Screening & Colonoscopy for Colon Cancer

Although colon cancer is 2nd commonest cancer in both male and female, the good news is that the number of deaths from colorectal cancer has been dropping for the last 10 years. This is because more people are going for regular screening, which can detect colorectal cancers early. Early detection of colorectal cancer allows patients to be treated more effectively.

Click to watch the video on ‘What happens during a colonoscopy’ by You&Colonscopy

Colonoscopy is advised for people with the following risk factors

  • Familial polyposis coli
  • Previously treated polyps or colorectal cancer
  • Inflammatory bowel disease such as Crohn’s disease or ulcerative colitis
  • Family history of colorectal cancer
  • Age over 50 years (most colorectal cancers are found in people over the age of 50 years)
  • Smokers
  • Diet high in fat or low in fibre and vegetables
  • Sedentary lifestyle or being over weight

Screening is also advised for people with the following symptoms

  • Change in bowel habit which can be either loose stool, diarrhoea or constipation
  • The feeling that your bowel does not empty completely, bloated or excessive wind
  • Blood in your stool which can be red or very dark brown / black in colour
  • Loss of appetite or losing weight for no reason
  • Feeling tired or lethargic

How to prepare before a colonoscopy

Before your colonoscopy, you will be given some solution (laxative) to help empty your bowels to allows the doctor to have a good view of the colon.  Check with your own doctor the schedule.

  • 7-8 pm night before – 1 sachet Fortrans mixed with 1 litre of water.  Drink slowly over 1 hour
  • 8-9 pm night before – 1 sachet Fortrans mixed with 1 litre of water.  Drink slowly over 1 hour
  • 5-6 am morning of colonoscopy – 1 sachet Fortrans mixed with 1 litre of water. Drink slowly over 1 hour

On the day before your colonoscopy, take plain food such as white bread, plain porridge and NO solid foods after 6 pm the night before your colonoscopy.  You are only allowed plain water.  Avoid high fibre foods such as

  • Vegetables, fruits or red meat
  • Milk or milk products including chocolate drink such as Milo
  • Wholemeal bread, cereals, oats or nuts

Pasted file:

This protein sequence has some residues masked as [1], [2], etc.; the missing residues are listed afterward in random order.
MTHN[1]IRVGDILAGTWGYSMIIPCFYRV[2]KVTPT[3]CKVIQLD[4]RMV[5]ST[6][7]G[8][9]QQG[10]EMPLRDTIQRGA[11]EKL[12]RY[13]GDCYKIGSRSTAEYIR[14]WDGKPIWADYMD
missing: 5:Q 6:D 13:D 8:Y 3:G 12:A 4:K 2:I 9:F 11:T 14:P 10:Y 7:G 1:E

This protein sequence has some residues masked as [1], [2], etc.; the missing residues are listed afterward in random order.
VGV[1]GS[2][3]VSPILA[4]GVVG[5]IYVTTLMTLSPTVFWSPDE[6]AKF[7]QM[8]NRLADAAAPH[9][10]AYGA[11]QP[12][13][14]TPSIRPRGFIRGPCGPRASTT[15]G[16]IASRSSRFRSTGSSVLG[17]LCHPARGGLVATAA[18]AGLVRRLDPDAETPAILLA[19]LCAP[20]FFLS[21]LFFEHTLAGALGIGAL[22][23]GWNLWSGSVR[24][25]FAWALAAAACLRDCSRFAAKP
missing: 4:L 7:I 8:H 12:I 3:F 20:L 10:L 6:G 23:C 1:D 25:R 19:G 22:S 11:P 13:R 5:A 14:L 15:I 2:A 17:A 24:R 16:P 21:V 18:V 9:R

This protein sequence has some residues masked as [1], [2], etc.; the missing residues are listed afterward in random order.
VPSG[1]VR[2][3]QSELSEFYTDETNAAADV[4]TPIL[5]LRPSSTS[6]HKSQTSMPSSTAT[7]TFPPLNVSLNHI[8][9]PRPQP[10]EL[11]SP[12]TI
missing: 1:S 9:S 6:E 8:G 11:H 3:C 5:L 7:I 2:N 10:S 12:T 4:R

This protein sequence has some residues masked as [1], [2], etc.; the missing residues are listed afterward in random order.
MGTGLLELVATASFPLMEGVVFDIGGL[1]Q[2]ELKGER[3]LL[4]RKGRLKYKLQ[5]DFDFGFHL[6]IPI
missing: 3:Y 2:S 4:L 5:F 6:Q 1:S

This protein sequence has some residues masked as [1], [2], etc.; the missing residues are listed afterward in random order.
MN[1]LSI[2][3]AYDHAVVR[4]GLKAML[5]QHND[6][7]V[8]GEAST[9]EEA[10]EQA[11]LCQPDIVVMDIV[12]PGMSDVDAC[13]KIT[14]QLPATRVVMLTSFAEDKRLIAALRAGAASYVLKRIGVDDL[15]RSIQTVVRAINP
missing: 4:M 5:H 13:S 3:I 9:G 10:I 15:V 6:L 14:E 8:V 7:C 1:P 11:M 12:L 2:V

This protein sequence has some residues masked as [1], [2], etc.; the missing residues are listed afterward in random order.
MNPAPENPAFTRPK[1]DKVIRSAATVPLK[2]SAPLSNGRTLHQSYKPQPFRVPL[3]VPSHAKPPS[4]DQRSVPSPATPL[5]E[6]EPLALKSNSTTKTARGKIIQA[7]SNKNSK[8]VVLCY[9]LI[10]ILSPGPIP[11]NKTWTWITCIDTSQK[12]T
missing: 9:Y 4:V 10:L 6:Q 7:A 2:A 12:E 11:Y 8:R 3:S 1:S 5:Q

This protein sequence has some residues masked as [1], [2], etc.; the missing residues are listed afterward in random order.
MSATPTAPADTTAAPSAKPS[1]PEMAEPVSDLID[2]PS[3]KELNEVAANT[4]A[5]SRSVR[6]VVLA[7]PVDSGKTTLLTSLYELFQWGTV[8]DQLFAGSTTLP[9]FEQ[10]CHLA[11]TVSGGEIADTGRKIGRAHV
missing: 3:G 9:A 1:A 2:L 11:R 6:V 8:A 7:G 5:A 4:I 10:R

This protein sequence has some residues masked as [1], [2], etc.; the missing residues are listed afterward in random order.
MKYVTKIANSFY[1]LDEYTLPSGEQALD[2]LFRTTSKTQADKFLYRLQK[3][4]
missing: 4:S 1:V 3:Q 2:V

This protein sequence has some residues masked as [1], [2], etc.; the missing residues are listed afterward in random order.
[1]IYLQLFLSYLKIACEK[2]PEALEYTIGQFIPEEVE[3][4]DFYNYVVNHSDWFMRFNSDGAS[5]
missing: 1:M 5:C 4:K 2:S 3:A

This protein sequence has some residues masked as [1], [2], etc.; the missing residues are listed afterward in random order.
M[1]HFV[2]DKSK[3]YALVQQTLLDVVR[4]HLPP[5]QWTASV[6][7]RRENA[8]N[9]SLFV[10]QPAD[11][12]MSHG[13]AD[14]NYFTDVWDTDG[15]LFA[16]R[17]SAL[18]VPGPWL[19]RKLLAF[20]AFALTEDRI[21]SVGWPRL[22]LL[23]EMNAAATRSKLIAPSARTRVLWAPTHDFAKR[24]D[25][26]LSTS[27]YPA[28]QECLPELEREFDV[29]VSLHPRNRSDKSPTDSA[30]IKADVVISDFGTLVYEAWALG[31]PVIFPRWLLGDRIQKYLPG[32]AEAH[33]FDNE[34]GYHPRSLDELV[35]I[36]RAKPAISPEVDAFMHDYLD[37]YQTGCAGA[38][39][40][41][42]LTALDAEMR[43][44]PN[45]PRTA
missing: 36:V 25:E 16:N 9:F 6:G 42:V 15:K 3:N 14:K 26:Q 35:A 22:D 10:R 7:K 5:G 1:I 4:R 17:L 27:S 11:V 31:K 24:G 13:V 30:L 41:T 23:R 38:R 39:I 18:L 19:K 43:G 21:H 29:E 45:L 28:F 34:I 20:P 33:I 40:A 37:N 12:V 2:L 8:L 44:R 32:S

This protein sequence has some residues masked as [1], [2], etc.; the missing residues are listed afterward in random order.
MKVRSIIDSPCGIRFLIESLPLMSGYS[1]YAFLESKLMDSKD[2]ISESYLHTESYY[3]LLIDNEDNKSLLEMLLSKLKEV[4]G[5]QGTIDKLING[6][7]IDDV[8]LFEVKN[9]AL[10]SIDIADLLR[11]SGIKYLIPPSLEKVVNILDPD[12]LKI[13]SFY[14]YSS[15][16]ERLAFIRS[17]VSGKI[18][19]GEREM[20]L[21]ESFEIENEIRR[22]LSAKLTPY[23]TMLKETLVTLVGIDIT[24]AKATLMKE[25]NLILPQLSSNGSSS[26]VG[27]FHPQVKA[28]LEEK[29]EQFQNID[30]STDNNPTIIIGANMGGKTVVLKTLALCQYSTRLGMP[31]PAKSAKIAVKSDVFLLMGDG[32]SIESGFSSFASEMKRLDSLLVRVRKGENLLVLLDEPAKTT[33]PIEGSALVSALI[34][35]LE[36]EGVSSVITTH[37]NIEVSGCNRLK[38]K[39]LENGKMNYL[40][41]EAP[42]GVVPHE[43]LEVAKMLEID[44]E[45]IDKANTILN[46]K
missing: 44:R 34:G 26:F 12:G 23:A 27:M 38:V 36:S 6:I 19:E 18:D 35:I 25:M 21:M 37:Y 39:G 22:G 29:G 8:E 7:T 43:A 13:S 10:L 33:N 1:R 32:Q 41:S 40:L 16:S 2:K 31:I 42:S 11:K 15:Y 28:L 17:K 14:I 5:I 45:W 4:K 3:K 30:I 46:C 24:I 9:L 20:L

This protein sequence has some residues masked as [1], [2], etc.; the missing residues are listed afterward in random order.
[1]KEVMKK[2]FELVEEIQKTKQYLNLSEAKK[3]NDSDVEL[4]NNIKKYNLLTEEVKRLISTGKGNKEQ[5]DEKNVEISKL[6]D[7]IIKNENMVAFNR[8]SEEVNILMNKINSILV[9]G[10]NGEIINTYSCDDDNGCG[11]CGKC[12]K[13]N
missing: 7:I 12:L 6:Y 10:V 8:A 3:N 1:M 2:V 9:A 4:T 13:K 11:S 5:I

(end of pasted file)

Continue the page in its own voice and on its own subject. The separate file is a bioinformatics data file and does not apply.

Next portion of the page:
Follow-up schedule after colorectal cancer treatment

There is a small risk of recurrence even after successful treatment of the original cancer.  As such, it is important to see your doctor regularly and adjust your lifestyle to lower your cancer risk.

  • Stop or reduce smoking
  • Increase the amount of fibre, vegetables and fruits in your diet
  • Try to get at least 30 minutes of exercise a day (such as brisk walking)
  • Maintain a healthy weight suitable for your age and height

Your doctor may suggest CEA (Carcino Embryonic Antigen) tumour marker or other blood tests as well as repeat colonoscopy on a regular basis to help monitor for any possible recurrence.  Remember to have regular check-ups

Disclaimer. TELEME blog posts contains general information about health conditions and treatments. It is not intended to be a substitute for professional medical advice, diagnosis or treatment. The information is not advice and should not be treated as such. 

If you think you may be suffering from any medical condition, you should seek immediate medical attention from your doctor or other professional healthcare providers. You should never delay seeking medical advice, disregard medical advice, or discontinue medical treatment because of information on this website.

How useful was this post?

Click on a star to rate it!

Average rating / 5. Vote count:

No votes so far! Be the first to rate this post.

As you found this post useful...

Share it on social media!

We are sorry that this post was not useful for you!

Let us improve this post!

Tell us how we can improve this post?